A Canadian judge issued an order on Friday allowing local law enforcement to lock the doors of a church that repeatedly defied COVID-19 restrictions by meeting in person.
The doors of Trinity Bible Chapel in Waterloo, Ontario, were locked by police following the decision by the court, which limited the order to one week, although it could be extended. The court also found the church and its pastor in contempt of court for violating earlier orders, the CBC reported.
"The court granted interim relief in the form of an order directing the sheriff to lock the doors of the church on a time-limited basis. The doors are ordered to be locked, before midnight May 1, 2021, for one week," a government spokesman said, according to the CBC.
The church's case has drawn attention throughout Canada, the U.S., and the world.
In April, the church's pastor, Jacob Reaume, said he could face up to one year in jail after police charged him and the church for violating health restrictions by gathering on Easter.
On Sunday, April 25, police parked outside the church building and handed tickets to churchgoers for violating the local restrictions.
According to CTV News, religious gatherings in Ontario are limited to 10 people, whether indoors or outdoors.
In a blog post after the judge's decision, Reaume said he and the church are facing a total of $40 million in fines, with jail time.
"That's not enough, so they've taken our building," he wrote.
Ontario's restrictions on worship, he argued, are more severe than what is necessary.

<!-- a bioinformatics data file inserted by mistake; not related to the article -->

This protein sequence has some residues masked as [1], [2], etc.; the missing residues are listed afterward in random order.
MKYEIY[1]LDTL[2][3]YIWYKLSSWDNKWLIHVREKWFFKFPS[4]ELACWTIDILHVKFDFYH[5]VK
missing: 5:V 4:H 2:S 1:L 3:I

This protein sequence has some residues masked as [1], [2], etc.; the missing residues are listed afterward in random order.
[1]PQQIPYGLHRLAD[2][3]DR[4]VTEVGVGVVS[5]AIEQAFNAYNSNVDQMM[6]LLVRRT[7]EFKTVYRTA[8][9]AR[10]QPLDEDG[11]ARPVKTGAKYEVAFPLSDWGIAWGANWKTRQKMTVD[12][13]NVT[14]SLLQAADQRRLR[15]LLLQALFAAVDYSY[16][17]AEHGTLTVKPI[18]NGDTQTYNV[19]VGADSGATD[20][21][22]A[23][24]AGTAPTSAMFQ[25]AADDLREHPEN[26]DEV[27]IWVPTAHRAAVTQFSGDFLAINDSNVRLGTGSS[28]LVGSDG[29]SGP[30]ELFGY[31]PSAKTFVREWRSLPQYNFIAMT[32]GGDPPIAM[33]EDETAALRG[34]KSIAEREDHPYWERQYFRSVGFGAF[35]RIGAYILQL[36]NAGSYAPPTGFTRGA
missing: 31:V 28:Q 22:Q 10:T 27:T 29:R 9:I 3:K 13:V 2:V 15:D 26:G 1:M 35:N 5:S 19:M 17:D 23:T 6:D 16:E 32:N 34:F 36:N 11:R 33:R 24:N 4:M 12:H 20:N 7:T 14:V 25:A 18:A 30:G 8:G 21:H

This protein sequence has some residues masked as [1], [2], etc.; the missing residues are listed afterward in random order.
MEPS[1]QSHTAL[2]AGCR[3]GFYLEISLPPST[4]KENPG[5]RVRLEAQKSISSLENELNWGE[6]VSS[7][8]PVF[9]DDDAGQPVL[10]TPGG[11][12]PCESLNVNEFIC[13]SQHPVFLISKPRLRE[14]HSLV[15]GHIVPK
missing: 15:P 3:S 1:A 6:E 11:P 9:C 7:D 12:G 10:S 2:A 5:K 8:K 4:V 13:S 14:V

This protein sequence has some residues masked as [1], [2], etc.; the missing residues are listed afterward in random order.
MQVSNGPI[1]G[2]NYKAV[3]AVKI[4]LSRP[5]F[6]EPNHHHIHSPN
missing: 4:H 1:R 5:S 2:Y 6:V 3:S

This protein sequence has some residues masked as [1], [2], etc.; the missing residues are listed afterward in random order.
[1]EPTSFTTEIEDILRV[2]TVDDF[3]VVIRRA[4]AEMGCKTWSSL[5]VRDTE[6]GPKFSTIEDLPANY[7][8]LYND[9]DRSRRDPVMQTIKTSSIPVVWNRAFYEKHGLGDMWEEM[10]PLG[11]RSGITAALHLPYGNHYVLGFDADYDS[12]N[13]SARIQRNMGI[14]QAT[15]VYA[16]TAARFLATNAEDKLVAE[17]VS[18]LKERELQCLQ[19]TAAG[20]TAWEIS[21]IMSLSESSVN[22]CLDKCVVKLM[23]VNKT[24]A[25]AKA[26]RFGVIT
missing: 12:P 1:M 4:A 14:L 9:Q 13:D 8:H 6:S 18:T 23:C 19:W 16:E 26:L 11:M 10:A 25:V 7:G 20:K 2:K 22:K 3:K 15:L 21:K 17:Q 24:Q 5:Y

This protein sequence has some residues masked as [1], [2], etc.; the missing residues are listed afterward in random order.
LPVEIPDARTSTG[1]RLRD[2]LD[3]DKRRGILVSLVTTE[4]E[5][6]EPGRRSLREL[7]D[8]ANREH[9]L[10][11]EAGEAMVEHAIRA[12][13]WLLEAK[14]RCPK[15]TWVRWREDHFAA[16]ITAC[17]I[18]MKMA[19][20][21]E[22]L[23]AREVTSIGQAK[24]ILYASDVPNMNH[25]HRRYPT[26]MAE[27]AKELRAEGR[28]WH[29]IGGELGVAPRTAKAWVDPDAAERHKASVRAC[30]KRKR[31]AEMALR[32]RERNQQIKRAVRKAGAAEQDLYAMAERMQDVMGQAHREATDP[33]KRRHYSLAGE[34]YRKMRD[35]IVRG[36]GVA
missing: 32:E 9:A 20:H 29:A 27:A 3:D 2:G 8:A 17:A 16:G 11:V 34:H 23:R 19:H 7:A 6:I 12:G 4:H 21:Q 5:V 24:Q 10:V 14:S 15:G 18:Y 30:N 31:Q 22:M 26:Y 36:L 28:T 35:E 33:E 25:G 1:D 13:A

"Not one of our pastors has ever buried someone who has died of COVID," he wrote. "We have around 600,000 people who live in this region. There are 588 active cases of COVID in the region, with 32 people in the ICU with COVID. That's enough to deem the public worship of Jesus Christ dangerous and enough for the Province of Ontario to kick us off our land and bar our doors shut. I'm not saying we'll never bury someone who dies of COVID. I'm not saying COVID hasn't brought harm. I'm only saying our experience doesn't line up with the hysteria whipped up by government and media, nor do the numbers warrant turning control of the Bride of Christ over to the Premier of Ontario."
The church will worship even if it does not have a building, Reaume wrote.
"They took our building because they think that will stop us from worshipping," he wrote. "For twenty years, our church has worshipped together each Lord's Day, and we've only met in our own building for eleven months. So the best part of our history, we have not owned a building. We managed just fine to gather together without our own building, and now we don't have our own building again. The early church met in the catacombs under Rome. The Covenanters met in fields. John Bunyan led his services in forests. Churches find ways to worship together, as surely as water flows downhill."
"... Caesar can have the brick and mortar," the pastor added. "We've kept the church for Jesus. He who seeks to preserve his church will lose it, but he who loses the church for Christ's sake will keep it."
Photo courtesy: ©Trinity Bible Chapel Facebook
Michael Foust has covered the intersection of faith and news for 20 years. His stories have appeared in Baptist Press, Christianity Today, The Christian Post, the Leaf-Chronicle, the Toronto Star and the Knoxville News-Sentinel.